Rick James (born James Ambrose Johnson, Jr.; February 1, 1948 – August 6, 2004) was an American musician and composer.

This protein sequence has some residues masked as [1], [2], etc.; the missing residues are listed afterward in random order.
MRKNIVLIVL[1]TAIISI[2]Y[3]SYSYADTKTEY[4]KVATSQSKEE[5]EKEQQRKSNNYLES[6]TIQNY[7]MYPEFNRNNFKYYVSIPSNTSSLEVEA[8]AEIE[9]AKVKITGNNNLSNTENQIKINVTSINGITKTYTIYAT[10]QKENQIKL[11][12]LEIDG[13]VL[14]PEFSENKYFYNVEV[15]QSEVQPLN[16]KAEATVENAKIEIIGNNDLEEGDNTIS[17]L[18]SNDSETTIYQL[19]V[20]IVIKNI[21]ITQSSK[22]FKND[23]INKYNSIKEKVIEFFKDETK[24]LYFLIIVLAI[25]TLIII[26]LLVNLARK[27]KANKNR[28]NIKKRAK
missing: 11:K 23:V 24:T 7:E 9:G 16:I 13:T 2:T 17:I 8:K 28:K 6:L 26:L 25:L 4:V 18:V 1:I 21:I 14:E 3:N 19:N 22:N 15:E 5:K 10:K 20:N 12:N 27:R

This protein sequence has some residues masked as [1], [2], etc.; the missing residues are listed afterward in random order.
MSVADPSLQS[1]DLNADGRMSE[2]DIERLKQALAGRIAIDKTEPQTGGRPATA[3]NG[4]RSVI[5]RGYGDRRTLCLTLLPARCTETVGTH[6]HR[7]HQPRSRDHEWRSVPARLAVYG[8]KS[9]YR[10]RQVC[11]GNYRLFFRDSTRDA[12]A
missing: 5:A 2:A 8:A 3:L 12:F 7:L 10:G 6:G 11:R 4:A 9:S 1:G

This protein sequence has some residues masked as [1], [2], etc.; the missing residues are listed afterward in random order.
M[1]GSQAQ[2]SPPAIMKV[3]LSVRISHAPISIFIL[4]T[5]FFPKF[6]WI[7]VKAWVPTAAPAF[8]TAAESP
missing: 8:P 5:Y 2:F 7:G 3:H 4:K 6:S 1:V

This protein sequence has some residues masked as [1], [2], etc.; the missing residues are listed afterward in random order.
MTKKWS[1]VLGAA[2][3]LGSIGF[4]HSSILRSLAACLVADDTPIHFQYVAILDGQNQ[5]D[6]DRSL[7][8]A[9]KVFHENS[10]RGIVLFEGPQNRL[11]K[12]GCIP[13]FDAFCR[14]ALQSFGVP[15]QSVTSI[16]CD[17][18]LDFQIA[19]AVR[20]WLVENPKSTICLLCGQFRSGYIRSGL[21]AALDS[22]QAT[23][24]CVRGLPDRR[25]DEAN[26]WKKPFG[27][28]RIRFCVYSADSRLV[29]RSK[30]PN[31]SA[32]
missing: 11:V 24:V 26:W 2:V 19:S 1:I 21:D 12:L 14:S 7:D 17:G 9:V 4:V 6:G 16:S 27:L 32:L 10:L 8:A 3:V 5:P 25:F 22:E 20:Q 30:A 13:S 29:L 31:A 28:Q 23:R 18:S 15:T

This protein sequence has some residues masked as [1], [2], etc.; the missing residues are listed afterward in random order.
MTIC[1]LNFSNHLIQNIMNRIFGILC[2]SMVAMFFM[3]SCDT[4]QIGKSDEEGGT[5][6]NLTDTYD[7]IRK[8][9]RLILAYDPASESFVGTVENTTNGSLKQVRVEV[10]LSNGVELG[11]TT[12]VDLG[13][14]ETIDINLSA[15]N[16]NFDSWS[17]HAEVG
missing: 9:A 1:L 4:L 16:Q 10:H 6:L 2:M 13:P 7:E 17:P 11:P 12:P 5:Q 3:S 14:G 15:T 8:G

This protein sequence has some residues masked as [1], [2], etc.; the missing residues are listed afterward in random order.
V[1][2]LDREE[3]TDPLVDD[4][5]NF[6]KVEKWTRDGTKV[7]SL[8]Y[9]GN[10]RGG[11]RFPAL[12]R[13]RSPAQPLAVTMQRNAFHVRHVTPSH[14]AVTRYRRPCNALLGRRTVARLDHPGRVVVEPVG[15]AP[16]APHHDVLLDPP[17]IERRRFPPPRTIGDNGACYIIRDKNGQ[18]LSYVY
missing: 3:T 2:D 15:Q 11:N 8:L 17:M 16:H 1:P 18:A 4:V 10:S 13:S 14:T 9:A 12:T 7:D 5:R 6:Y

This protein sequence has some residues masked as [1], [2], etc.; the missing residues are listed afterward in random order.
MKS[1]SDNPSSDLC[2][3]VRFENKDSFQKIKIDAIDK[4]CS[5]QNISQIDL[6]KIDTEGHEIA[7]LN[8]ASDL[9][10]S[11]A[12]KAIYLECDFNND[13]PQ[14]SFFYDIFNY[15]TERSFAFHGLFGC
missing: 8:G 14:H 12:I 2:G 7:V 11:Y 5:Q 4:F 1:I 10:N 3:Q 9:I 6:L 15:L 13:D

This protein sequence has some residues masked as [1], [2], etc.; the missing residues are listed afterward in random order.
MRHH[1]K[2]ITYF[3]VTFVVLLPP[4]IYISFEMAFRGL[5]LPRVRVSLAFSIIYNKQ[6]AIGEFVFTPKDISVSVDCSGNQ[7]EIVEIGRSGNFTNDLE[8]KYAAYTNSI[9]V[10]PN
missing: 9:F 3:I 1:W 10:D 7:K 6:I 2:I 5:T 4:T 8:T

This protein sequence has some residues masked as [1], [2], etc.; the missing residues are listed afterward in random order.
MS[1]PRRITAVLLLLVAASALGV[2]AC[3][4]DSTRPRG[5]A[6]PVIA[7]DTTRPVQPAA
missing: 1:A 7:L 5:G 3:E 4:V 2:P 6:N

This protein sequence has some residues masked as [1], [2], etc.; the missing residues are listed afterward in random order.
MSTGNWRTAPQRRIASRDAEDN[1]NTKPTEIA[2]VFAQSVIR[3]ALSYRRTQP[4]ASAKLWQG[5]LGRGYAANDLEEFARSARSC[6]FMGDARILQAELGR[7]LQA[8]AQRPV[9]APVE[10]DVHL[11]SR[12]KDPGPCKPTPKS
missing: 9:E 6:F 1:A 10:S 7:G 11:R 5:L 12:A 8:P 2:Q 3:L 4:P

James started his singing career fronting doo-wop and rhythm and blues bands in his hometown of Buffalo, New York in the early 1960s, with his vocal style influenced by the likes of Marvin Gaye, Smokey Robinson and David Ruffin. After entering the United States Navy to avoid conscription after he dropped out of high school, James deserted and relocated to Toronto, Canada where he resumed his music career. While there, James formed the rock-soul fusion band Mynah Birds, whose lineup once included a young Neil Young. James' tenure with the Mynah Birds was interrupted after he was discovered recording with the group in Motown in the 1960s, and surrendered to military authorities serving out a one-year sentence in a prison in Buffalo. James returned to Canada where he resumed the Mynah Birds, though the band eventually split; James relocated to California where he started a series of rock bands. He also had a period where he served as a staff writer with Motown (under an assumed name) before he left the label.